The rumbling "Imperial March" from “Star Wars,” the teenage anthem in “Don’t You (Forget About Me)" in “The Breakfast Club” and, of course, the “Rocky III” theme song “Eye of the Tiger”—be it scored or soundtracked, movies would not be the same without the music cued at the right moment.
This weekend, downtown Chattanooga will be the hub of concerts, screenings, open rehearsals and panel discussions during the first annual Southeast Film Music Symposium.
—7-8 p.m.: Opening reception
—8-10 p.m.: "These Amazing Shadows" at the Majestic Theatre
—10 a.m.-1 p.m.: Discussions at the Read House
—1-2 p.m.: A history of music in the movies with Edmund Stone
—2-5:30 p.m.: The Matrix Live open rehearsal
—8-10:30 p.m.: The Matrix Live
—11 a.m.-1:30 p.m.: Hooray for Hollywood open rehearsal
—3-5:30 p.m.: Hooray for Hollywood
The three-day festival features world premiere performances of compositions by industry veterans Peter Golub and Chattanooga native George S. Clinton, as well as the classic Hooray for Hollywood concert.
The main event on Saturday night will be a live film concert that pairs the musical styles of Don Davis’ score for “The Matrix” as performed by the Chattanooga Symphony Orchestra with the big-screen projection of the visually stunning film itself.
“For me, this is a culmination of a longstanding love affair with film music,” said Robert Bernhardt, music director emeritus for the CSO. “In the last 20 years of my career, I’ve conducted more and more film music to my delight. There’s a huge audience for music written for film, and I hope this [event] is the beginning of a beautiful friendship.”
From paper to plastic
The idea for the symposium emerged from conversations during Clinton’s frequent visits to the Scenic City.
The conductor, who has scored more than 90 titles, including the "Austin Powers" and "Santa Clause" movies, lives on the West Coast but has traveled back east several times to lead the CSO and lend a hand with the annual Hooray for Hollywood concert, which showcases music made famous by movies or famously composed for movies.
In brainstorming how to broaden the experience of film and music’s indelible connection, Clinton, Bernhardt and Executive Director Molly Sasse imagined a weekendlong festival in the model of European symposiums.
It was Clinton’s connections that drew Golub—the director of the Sundance Film Music Program—Davis, and Vice President of Film & Television Relations at BMI Records Doreen Ringer Ross into the fold. Each of the experts will contribute an authentic perspective on how music and film are intertwined, the importance of one art form to the other and how a composer’s scribblings make it to the silver screen.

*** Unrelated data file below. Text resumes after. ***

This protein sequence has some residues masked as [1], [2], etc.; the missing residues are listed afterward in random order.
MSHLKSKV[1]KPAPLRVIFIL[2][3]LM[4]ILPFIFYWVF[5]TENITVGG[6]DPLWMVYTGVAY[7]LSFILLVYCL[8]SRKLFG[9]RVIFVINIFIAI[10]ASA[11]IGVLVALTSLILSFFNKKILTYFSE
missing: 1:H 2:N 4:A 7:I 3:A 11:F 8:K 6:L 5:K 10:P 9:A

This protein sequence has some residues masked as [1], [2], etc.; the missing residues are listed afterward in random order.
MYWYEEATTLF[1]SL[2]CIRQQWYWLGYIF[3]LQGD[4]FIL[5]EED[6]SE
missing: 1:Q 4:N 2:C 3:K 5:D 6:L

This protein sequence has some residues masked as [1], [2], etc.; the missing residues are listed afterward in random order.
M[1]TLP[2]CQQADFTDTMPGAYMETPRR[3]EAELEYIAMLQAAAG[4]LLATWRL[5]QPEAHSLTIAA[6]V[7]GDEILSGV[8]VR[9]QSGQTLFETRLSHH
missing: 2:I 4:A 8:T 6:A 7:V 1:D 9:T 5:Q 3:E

“If people have ever wondered how film music is made—where it comes from, what the process is and how composers make their choices—this is a real opportunity to get a real, behind-the-scenes look at music for film,” Clinton said.
The festival’s schedule kicks off tonight with an opening reception at the Majestic Theatre and the screening of "These Amazing Shadows" at 8 p.m.
The documentary film, for which Golub served as the composer, will be introduced by directors Paul Mariano and Kurt Norton. It focuses on the National Film Registry, the Library of Congress’ program to preserve and commemorate the gems of American cinema.
Saturday begins at 10 a.m. with two presentations at the Sheraton Read House delivered by Golub and Clinton on the musical choices composers make and the inspiration they use when approaching a new project.
Ringer Ross will then moderate a discussion between Davis, Clinton and Golub and a Q&A on the creative process of pairing film and music.
Symposium attendees will be provided lunch while hearing from Edmund Stone, the host of syndicated public radio program "The Score," for his presentation on the history from the 1940s to present day of music in film.
Following lunch, the CSO will open up its rehearsal time to those keen on seeing the musicians in action as they prepare for the night’s concert.
The main event, The Matrix Live, starting at 8 p.m., promises to be as mind-bending as the film was when it was released in 1999. The orchestra will be set up on the Tivoli Theatre stage under the projection screen. The musicians will be dressed in black with stand lights to avoid drawing the audience’s eye away from the film.
“There is an immediate understanding of connection between music and film,” Bernhardt said. “It’s visceral when you’re in the room. You get a direct understanding and sense of admiration for the way in which a composer figures out a way to complement what is on screen while not interrupting the film.”
Sunday’s schedule includes another open rehearsal before the matinee Hooray for Hollywood concert. The actual performance starts at 3 p.m.
The three-act program features Bernhardt, Clinton and Golub conducting the classic works of Max Steiner and Dmitri Tiomkin, the musical soundtrack for the "International Man of Mystery" movies and the world premiere of music from “These Amazing Shadows.”
“For a composer, it’s a dream come true to have the music come to life again,” Clinton said.